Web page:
Released in 1977, the album Pythagoron consisted of electronic sounds that supposedly stimulated certain brain waves, thereby allowing the listener to get high, without the use of drugs. The Hum blog offers more details:
While obscure, Pythagoron’s sole LP – a distillation of fine art, drug culture, high New Age thinking, and musical Minimalism, is a near perfect image of the outer reaches of its era. Privately issued in 1977 – sold via advertisements in High Times, the album’s origins are mysterious – thought to be a product of USCO (The Company Of Us), one of the earliest multimedia art collectives based in New York – pioneers in the field of immersive sound and light environments...
The album is intended to get the listener high – the aural mirror to Brion Gysin’s Dream Machines, and the step beyond La Monte Young. Capitalizing on the the tonal precision allowed by synthesizers – it attempts to harness the resonant interaction of sound and brainwave patterns to induce states of euphoria – the precursor of more recent efforts in binaural beats and neural oscillation.
1974: The Consumer Product Safety Commission had to destroy eighty thousand buttons it had printed urging people to "think toy safety" after the buttons themselves were deemed unsafe.
The problems with the buttons included sharp edges, lead-based paint, and pins that could be swallowed by children.
Digging deeper into the story, the irony lessens somewhat. It turns out that the problems were identified by the Commission itself because it had followed its own advice and tested the buttons before distributing them.
An ice pick lobotomy involves inserting an ice pick above the eyeball and hammering it into the brain to destroy the frontal lobes. In 1977, the CIA admitted that it had considered doing this to enemy agents as a way to erase their memory following interrogation. This secret program was code-named "Project Artichoke".
However, the agency insisted that by 1972 it had abandoned the idea as too barbaric, and too likely to "invite horrible reprisals".
Some other interrogation techniques that the agency had considered, but rejected, included:
—Placing subjects in a quaking rubber room to produce overanxiety and emotional instability. The CIA review says "for our purposes a quaking room is too much of a torture chamber; however, if some third-degree approach is contemplated at a permanent installation, this one is interesting."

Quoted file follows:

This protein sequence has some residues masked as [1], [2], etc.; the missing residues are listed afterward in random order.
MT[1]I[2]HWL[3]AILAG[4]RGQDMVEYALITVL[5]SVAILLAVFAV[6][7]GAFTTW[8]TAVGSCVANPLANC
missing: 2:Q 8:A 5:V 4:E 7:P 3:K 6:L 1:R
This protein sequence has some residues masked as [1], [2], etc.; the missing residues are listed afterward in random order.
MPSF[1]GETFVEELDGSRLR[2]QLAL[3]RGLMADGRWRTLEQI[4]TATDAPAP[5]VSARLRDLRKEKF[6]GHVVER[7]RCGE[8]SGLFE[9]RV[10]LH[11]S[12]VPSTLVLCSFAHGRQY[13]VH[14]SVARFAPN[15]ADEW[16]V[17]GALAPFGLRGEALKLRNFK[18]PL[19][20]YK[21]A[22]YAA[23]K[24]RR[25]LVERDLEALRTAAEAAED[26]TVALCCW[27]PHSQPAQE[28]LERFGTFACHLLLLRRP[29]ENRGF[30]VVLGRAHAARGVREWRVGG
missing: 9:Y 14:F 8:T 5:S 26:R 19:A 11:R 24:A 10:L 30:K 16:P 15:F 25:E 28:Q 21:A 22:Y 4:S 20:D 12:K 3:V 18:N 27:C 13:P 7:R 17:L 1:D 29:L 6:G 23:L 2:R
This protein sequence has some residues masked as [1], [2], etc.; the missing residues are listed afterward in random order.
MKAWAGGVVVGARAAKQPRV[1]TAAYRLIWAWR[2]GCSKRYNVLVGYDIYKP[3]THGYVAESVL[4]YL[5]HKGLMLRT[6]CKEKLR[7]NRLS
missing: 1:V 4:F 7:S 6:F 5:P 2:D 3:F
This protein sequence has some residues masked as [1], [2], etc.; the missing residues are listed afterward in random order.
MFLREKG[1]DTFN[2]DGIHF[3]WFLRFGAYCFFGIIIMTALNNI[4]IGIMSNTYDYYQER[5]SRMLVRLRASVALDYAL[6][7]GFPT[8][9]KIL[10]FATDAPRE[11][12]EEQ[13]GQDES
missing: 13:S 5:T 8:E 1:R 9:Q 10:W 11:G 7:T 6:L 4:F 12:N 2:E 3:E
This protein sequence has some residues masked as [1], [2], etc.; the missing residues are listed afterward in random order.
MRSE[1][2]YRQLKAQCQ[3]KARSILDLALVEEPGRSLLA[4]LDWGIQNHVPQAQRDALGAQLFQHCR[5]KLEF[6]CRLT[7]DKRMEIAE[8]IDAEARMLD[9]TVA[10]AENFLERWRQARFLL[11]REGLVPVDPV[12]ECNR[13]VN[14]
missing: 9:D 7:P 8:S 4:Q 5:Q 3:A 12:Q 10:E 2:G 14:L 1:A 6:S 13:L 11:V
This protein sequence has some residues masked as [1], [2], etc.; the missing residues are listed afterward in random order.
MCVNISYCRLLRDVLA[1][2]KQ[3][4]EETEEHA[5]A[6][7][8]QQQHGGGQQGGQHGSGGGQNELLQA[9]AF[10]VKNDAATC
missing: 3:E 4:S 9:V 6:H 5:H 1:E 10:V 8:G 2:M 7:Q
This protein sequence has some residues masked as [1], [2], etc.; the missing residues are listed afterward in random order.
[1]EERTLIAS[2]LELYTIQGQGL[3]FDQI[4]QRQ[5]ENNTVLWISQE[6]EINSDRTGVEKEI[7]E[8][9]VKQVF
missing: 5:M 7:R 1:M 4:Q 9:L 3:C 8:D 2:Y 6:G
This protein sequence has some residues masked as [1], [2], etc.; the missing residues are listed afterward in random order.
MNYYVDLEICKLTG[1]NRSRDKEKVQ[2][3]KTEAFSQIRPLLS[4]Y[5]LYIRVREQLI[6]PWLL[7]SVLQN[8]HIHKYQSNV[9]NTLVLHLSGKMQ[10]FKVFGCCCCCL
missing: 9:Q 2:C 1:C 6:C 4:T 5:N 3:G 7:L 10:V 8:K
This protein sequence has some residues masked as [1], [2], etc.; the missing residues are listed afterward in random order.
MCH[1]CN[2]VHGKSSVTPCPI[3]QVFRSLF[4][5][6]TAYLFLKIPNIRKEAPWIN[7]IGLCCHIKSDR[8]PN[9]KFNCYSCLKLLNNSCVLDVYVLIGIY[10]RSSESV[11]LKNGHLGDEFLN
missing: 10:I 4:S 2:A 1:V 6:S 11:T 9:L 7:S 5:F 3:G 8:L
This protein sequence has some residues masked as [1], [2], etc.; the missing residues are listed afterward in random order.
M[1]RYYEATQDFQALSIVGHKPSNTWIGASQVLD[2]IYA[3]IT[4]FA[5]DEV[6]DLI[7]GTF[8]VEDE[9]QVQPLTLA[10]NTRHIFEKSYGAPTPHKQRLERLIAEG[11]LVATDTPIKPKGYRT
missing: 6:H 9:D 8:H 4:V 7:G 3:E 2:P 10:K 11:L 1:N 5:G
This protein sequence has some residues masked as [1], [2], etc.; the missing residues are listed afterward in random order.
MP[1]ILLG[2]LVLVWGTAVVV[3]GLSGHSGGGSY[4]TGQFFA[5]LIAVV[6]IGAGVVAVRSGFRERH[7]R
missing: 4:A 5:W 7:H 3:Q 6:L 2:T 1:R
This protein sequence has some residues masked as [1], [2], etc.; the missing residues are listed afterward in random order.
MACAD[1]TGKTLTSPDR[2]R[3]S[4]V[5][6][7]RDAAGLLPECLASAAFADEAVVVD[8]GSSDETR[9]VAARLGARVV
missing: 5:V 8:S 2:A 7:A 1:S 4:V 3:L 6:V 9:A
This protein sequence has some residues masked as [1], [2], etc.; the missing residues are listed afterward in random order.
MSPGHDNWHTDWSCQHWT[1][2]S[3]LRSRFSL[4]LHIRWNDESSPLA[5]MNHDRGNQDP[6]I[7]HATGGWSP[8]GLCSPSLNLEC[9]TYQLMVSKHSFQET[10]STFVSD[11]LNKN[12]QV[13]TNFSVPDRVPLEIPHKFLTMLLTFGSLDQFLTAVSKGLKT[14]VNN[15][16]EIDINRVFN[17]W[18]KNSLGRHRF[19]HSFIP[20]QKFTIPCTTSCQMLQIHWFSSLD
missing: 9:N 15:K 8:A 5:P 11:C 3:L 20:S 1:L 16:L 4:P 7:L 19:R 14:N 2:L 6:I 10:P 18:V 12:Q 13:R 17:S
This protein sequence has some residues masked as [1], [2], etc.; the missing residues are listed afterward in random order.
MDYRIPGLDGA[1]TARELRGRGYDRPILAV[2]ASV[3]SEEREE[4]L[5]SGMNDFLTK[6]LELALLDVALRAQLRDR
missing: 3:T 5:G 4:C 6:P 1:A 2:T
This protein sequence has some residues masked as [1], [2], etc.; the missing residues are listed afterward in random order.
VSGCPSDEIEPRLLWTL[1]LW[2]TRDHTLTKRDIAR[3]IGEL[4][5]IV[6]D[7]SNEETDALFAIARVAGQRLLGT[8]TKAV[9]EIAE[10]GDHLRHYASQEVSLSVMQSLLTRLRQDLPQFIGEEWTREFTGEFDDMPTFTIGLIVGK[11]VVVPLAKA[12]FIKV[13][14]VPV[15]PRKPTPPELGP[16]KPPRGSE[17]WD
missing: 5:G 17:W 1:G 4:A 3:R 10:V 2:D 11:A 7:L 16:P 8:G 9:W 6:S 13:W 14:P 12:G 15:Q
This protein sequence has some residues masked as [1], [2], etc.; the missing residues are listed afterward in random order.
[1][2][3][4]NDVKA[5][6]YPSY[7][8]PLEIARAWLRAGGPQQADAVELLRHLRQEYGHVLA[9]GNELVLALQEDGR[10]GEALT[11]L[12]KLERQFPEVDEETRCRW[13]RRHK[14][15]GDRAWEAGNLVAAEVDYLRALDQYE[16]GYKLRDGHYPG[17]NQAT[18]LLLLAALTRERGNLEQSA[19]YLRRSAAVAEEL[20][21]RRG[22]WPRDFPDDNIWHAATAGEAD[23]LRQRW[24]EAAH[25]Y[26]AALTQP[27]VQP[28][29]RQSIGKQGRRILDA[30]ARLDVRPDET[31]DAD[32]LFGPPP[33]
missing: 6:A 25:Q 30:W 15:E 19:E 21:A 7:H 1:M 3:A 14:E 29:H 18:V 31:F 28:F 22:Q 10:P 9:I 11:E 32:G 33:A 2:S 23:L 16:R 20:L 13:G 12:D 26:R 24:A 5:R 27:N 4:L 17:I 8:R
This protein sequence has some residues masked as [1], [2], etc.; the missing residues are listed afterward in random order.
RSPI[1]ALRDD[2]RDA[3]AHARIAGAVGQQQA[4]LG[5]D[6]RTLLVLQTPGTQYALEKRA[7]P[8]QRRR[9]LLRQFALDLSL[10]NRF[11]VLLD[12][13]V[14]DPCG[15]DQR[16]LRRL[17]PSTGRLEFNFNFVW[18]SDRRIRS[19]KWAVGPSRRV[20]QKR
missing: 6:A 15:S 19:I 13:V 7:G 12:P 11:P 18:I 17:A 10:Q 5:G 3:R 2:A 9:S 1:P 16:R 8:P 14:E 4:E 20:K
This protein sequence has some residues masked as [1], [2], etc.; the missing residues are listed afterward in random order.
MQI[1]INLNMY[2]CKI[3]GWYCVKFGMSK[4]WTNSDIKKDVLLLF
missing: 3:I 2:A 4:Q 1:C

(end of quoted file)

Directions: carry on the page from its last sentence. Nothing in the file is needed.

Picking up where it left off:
—Shining flickering lights at a prisoner. "The analyst ... mentioned watching a restaurant fan which was too slow, but nevertheless spoiled his appetite."
—Injecting forms of cocaine into a suspect's brain through holes in the skull. "Too surgical for our use."
—Odors were also considered. The documents said that terror has been produced by exposing a subject to a harmless odor, such as geranium, simulating the smell of a lethal gas.
By the age of 28, Richard Pesta had become independently wealthy thanks to a lucrative fiberglass and foam business. So he decided to fulfill his dream of being a superhero, and in 1973 he turned himself into Captain Sticky, "Supreme Commander in Chief of the World Organization Against Evil". The name referred to his fondness for peanut butter.
He drove around Orange County in his Stickymobile looking for crime, outfitted with a peanut butter gun and "peanut butter grenades" made of peanut butter, vinegar and alka seltzer.
He also became a fixture at San Diego Comic Con, and was constantly trying to get Marvel to make a comic book about him, but this never happened.
Apparently his superhero act wasn't entirely just a way to get attention. He used his influence to advocate for various causes such as improving nursing homes and preventing rental-car ripoffs.
1979: James Mack, a candy manufacturer representative, told government officials that banning candy sales from schools could lead to "injury, drug abuse and drinking." His reasoning was that candy provided children with an "island of pleasure," and if denied this they might seek out worse things such as drugs. They might even "leave the school premises [to seek out candy] and encounter traffic hazards".
As described in the Minneapolis Star Tribune (Nov 26, 1978):
There is the aquarium tie (a snail, a plant, some gravel and a puzzled guppie floating on the wearer's chest). The Paint-by-Number tie. The captured-flight tie (two broken toy airplanes and a dead moth). The floral arrangement tie (dirt and live plants). The regimental stripe (available in dirt and candy stripes or the more restrained hairline stripes, executed in human hair in gentle tones of rust, brown and gray).
The neon tie, however, is the current front-runner. Larson's favorite, it's a stunning red-and-blue creation that makes a glowing statement about the wearer—providing he's hooked up to a power source.
And these have nothing on the proposed ties. There could be—well, the world's loudest tie (armed with a tiny loudspeaker to broadcast jets taking off); the horror movie or Vincent Price model (containing dry ice, with tiny holes in the front to permit the wearer to trail wisps of fog); the Fit-to-be-Tied Tie (a self-inflating strait-jacket that takes over when you feel you are losing control), and the chow mein tie, inspired by the Seal-a-Meal machine that is basic to the Art-Necko process.
The cowboy tie
People magazine (Jan 15, 1979) listed a few more:
Railroad Tie has an HO-gauge track, pebbles and a miniature crossing sign inside.
Fishing Tackle features Goldfish crackers, a hook, sinker and a rubber worm. Vanity contains false eyelashes and phony fingernails. And for the ghoulish, there's Bones—scrubbed and boiled shortribs.
Paul Di Filippo
Paul has been paid to put weird ideas into fictional form for over thirty years, in his career as a noted science fiction writer. He has recently begun blogging on many curious topics with three fellow writers at The Inferior 4+1.